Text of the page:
• The first thing you should know about the “God Particle” is that the name is a misnomer. Nobody in the scientific community ever called it that. The name comes from a book of the same name by Leon Lederman, who wanted to title it “The Goddam Particle” because it had proved so elusive to find. The publisher rejected the title as offensive and shortened it to “The God Particle,” and the mass media has used that name ever since. I don’t entirely understand it myself, but here in a nutshell is what I do understand. It is (or was!) the last remaining undetected particle predicted in the “Standard Model” of particle physics. It is supposed to be the particle that gives all other particles mass. Its elusive nature was a puzzle as the Standard Model has proven to be, in every other respect, perhaps the most accurate theory in all of physics, with most of its predictions being experimentally verified to uncanny levels of precision.

  10. No wonder I’m so exhausted all the time!

  11. I liked the post and the cute Youtube video. I realized that tv shows use the multi universe and time traveling theory a lot to drive story story lines. In particular I remember and love the British show Misfits. But I do remember trying to keep track and being confused at the show’s writers own theory about how multi universes operate. I guess that’s more science fiction, but still it’s amazing how scientists choose this way to explain an awesome phenomenon.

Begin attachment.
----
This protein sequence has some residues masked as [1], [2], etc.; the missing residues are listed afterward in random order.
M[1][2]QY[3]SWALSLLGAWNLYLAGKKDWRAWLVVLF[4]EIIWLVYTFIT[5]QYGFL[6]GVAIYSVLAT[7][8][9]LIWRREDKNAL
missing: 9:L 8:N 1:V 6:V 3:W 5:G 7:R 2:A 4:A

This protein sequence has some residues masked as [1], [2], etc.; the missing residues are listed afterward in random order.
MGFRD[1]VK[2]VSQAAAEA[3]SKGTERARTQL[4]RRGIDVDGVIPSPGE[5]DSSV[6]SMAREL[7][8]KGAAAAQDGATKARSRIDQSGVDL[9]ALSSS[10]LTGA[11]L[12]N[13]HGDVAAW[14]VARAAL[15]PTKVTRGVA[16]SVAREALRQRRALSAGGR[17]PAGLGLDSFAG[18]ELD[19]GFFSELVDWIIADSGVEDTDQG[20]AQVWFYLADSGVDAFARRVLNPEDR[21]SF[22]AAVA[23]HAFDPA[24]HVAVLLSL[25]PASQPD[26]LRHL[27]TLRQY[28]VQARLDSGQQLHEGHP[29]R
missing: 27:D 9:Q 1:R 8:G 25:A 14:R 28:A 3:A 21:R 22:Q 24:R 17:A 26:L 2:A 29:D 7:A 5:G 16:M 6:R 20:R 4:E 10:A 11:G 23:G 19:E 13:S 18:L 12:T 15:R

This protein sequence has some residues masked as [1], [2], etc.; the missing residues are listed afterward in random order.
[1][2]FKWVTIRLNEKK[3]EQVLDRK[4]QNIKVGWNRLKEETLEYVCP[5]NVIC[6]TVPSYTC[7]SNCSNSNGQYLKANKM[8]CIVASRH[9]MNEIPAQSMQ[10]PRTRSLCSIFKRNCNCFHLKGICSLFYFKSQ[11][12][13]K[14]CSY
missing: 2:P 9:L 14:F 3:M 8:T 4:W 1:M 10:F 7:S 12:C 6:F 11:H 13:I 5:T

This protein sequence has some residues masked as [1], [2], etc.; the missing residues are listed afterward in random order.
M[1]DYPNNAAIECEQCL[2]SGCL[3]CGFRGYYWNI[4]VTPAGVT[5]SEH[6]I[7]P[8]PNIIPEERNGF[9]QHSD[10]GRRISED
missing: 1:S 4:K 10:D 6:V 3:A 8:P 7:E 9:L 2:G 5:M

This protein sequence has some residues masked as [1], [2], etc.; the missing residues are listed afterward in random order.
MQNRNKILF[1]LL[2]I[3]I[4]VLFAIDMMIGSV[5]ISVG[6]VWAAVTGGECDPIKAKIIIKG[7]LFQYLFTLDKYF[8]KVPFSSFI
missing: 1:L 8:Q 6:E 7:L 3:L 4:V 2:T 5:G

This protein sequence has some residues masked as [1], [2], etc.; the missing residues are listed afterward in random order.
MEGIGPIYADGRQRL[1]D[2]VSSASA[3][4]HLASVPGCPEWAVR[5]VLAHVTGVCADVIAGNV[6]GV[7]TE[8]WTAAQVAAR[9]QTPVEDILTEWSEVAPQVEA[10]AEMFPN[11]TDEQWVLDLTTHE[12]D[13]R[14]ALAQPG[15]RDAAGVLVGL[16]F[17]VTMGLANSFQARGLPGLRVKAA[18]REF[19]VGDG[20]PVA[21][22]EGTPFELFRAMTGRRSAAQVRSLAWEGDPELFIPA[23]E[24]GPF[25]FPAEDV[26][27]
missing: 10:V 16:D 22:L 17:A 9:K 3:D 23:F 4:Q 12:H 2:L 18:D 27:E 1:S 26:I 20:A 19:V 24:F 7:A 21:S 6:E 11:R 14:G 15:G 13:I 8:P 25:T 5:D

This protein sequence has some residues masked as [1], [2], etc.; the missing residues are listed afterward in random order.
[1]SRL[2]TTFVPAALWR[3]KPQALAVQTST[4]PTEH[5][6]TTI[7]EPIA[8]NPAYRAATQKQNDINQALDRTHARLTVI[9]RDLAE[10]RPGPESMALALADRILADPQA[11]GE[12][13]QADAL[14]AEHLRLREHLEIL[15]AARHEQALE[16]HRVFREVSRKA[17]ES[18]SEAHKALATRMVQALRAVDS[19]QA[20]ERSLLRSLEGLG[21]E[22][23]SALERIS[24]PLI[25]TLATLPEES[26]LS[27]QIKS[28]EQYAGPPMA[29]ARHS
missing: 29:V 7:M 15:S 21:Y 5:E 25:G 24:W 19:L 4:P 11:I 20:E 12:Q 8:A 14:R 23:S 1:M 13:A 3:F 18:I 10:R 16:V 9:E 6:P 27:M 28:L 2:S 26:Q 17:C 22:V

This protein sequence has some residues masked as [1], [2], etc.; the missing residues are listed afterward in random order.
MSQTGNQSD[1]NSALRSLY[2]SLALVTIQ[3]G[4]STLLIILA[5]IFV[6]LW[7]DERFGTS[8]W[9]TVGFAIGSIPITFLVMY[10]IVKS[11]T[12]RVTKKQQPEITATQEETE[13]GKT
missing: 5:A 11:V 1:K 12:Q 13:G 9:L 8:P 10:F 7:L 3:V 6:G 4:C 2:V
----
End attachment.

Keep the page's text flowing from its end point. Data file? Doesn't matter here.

Also, your blogroll is really helpful and informative for scientific news. Thanks for the like on my blog post as well. 🙂

  12. Apparently these universes are decided upon choices. Human choices? Or any animal choices? Why not the choices of insects? etc.
    Anyway, good stuff.

Trackbacks

  1. […] they? Well, there are parts of the universe we can see and cannot see. Furthermore, there universes connected to our own because . In How It Began Chris Impey lists some fascinating numbers that estimate how […]

  2. […] also found there some hope that, at least in some alternative universe, I might be getting a good night’s […]

  3. […] every possible future exists can emerge from either one of them.  (See Quantum Weirdness 102 and 103 in this blog for an explanation of both […]

  4. […] Quantum Weirdness 103: How Many Worlds? – The Millennium … – I was asked why the Quantum Weirdness posts are categorized as both Ridiculous AND Sublime. The answer is easy … Hey, you’re welcome and thank you, too. I have another good science news link which I will post soon. Reply. David Halliday says: July 31, 2012 at 8:07 pm. Apparently these … […]

  5. […] every possible future exists can emerge from either one of them.  (See Quantum Weirdness 102 and 103 in The Millennium Conjectures™ for an explanation of both […]